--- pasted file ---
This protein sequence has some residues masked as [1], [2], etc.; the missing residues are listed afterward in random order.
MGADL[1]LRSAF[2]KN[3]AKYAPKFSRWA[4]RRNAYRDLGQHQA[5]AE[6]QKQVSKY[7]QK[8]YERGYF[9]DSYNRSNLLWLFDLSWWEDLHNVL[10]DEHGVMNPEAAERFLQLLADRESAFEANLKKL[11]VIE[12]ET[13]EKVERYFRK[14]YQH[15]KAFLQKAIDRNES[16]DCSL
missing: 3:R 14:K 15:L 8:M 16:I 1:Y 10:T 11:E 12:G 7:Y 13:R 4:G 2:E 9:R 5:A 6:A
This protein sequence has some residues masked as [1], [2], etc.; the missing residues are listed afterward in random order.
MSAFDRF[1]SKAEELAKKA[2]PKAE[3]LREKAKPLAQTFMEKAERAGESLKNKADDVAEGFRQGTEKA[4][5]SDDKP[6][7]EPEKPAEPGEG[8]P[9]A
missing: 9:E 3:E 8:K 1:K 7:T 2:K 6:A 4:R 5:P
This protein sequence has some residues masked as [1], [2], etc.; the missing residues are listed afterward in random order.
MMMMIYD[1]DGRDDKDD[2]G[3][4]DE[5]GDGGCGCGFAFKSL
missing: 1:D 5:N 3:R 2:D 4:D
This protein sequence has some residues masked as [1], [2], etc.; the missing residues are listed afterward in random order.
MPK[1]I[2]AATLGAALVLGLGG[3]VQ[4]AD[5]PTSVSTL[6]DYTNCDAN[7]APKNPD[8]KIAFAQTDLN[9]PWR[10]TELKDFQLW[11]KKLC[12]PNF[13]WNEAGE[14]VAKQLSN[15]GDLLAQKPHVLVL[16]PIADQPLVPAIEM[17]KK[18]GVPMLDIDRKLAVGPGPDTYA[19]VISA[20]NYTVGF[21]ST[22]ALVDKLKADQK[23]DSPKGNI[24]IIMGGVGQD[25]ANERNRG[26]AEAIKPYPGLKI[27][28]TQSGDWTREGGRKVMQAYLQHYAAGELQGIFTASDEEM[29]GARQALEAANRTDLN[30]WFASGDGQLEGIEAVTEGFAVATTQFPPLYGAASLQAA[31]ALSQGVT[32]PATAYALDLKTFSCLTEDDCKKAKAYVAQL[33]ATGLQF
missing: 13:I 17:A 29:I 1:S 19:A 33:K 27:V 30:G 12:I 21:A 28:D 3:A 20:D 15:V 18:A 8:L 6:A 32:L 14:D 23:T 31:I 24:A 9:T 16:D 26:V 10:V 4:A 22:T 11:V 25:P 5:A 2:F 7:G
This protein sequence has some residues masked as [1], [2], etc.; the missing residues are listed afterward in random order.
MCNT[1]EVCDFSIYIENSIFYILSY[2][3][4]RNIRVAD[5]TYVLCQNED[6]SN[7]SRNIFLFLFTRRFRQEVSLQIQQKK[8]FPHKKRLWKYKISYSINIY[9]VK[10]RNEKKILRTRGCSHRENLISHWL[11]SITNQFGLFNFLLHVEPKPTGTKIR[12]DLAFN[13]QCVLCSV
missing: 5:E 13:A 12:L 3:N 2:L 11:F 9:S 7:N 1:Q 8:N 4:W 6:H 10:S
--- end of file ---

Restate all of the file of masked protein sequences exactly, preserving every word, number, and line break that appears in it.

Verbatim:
This protein sequence has some residues masked as [1], [2], etc.; the missing residues are listed afterward in random order.
MGADL[1]LRSAF[2]KN[3]AKYAPKFSRWA[4]RRNAYRDLGQHQA[5]AE[6]QKQVSKY[7]QK[8]YERGYF[9]DSYNRSNLLWLFDLSWWEDLHNVL[10]DEHGVMNPEAAERFLQLLADRESAFEANLKKL[11]VIE[12]ET[13]EKVERYFRK[14]YQH[15]KAFLQKAIDRNES[16]DCSL
missing: 3:R 14:K 15:L 8:M 16:I 1:Y 10:T 11:E 12:G 7:Y 13:R 4:G 2:E 9:R 5:A 6:A
This protein sequence has some residues masked as [1], [2], etc.; the missing residues are listed afterward in random order.
MSAFDRF[1]SKAEELAKKA[2]PKAE[3]LREKAKPLAQTFMEKAERAGESLKNKADDVAEGFRQGTEKA[4][5]SDDKP[6][7]EPEKPAEPGEG[8]P[9]A
missing: 9:E 3:E 8:K 1:K 7:T 2:K 6:A 4:R 5:P
This protein sequence has some residues masked as [1], [2], etc.; the missing residues are listed afterward in random order.
MMMMIYD[1]DGRDDKDD[2]G[3][4]DE[5]GDGGCGCGFAFKSL
missing: 1:D 5:N 3:R 2:D 4:D
This protein sequence has some residues masked as [1], [2], etc.; the missing residues are listed afterward in random order.
MPK[1]I[2]AATLGAALVLGLGG[3]VQ[4]AD[5]PTSVSTL[6]DYTNCDAN[7]APKNPD[8]KIAFAQTDLN[9]PWR[10]TELKDFQLW[11]KKLC[12]PNF[13]WNEAGE[14]VAKQLSN[15]GDLLAQKPHVLVL[16]PIADQPLVPAIEM[17]KK[18]GVPMLDIDRKLAVGPGPDTYA[19]VISA[20]NYTVGF[21]ST[22]ALVDKLKADQK[23]DSPKGNI[24]IIMGGVGQD[25]ANERNRG[26]AEAIKPYPGLKI[27][28]TQSGDWTREGGRKVMQAYLQHYAAGELQGIFTASDEEM[29]GARQALEAANRTDLN[30]WFASGDGQLEGIEAVTEGFAVATTQFPPLYGAASLQAA[31]ALSQGVT[32]PATAYALDLKTFSCLTEDDCKKAKAYVAQL[33]ATGLQF
missing: 13:I 17:A 29:I 1:S 19:A 33:K 27:V 30:G 12:I 21:A 28:D 3:A 20:D 15:V 18:A 8:L 6:A 32:L 14:D 23:T 31:I 24:A 9:T 16:D 26:V 10:V 4:A 22:T 11:V 25:P 5:A 2:F 7:G
This protein sequence has some residues masked as [1], [2], etc.; the missing residues are listed afterward in random order.
MCNT[1]EVCDFSIYIENSIFYILSY[2][3][4]RNIRVAD[5]TYVLCQNED[6]SN[7]SRNIFLFLFTRRFRQEVSLQIQQKK[8]FPHKKRLWKYKISYSINIY[9]VK[10]RNEKKILRTRGCSHRENLISHWL[11]SITNQFGLFNFLLHVEPKPTGTKIR[12]DLAFN[13]QCVLCSV
missing: 5:E 13:A 12:L 3:N 2:L 11:F 9:S 7:N 1:Q 8:N 4:W 6:H 10:S